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Types of organization in the Yearbook

Types of international organization: detailed overview (Part #3)

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Before entering (in the next section) into a detailed discussion of the international organizations in all their variety, it is appropriate to review the types into which such organizations are allocated in this Yearbook. These types have been defined in such a way as to provide an empirical means of ordering many kinds of organizations. They have proved to be a convenient working tool. Reference is made to these types in the subsequent discussion. Detailed refinements and exceptions to the definitions given below, are discussed in the description of each type in Appendix 3.

3.1 Conventional international organizations

These are grouped together in Types A to D. They are autonomous international governmental and non-governmental organizations of a non-profit nature. Multinational enterprises are therefore excluded. All such bodies have members in at least 3 countries and do not have their activities or decision-making structured in favour of any particular country. The Yearbook endeavours to provide comprehensive coverage of such organizations.

3.1.1 Federations of international organizations: Type A includes all international organizations whether governmental or non-governmental, which group together at least three other autonomous non-regional international bodies as full members. "Umbrella" organizations of this kind which have national organizations as an additional membership category are also included. The United Nations is included in this type because of its focal role in relation to its Specialized Agencies that are "members" of the UN system.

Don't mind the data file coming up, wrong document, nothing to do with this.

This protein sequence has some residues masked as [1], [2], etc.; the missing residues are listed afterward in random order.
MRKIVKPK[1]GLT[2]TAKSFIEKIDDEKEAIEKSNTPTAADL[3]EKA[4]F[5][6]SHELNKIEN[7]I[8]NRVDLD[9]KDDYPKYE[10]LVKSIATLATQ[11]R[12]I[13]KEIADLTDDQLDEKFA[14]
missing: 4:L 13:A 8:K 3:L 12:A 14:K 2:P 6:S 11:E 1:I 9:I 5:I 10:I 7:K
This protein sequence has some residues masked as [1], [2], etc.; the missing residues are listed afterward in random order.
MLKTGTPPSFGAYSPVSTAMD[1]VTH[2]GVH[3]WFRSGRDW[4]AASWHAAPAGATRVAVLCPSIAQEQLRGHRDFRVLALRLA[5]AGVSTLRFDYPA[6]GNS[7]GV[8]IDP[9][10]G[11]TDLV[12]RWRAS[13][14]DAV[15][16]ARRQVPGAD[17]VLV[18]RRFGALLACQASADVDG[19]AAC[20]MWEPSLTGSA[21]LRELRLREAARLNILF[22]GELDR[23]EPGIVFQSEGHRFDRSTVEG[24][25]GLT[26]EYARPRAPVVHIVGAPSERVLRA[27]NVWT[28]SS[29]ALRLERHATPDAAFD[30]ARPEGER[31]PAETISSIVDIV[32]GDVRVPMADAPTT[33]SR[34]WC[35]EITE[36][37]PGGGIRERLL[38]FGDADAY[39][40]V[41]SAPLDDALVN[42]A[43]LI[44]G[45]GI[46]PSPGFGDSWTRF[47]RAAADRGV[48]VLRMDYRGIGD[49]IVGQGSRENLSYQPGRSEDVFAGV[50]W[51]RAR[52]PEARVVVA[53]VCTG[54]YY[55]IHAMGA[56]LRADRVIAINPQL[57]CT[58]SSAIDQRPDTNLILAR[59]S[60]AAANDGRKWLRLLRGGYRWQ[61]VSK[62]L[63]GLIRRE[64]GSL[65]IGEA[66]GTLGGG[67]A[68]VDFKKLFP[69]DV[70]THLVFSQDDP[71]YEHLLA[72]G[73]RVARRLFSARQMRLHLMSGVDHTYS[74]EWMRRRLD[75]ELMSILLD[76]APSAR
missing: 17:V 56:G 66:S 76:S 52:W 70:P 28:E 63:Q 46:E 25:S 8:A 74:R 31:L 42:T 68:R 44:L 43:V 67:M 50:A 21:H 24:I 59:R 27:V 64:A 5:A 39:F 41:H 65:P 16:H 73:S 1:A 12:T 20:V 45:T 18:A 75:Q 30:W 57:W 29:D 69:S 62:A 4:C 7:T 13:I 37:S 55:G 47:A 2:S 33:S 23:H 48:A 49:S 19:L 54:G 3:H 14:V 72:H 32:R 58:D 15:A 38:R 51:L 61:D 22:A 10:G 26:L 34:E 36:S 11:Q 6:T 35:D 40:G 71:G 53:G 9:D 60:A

3.1.2 Universal membership organizations: Type B includes all non-profit international organizations, whether governmental or non-governmental, that have a widespread, geographically-balanced membership, management and policy-control. Although this concept of a "universal" membership organization is much discussed, no generally accepted rule for distinguishing such bodies has been formulated. The rule applied here is that there should be members in at least 60 countries, or else in more than 30 countries provided that the distribution between continents is "well-balanced".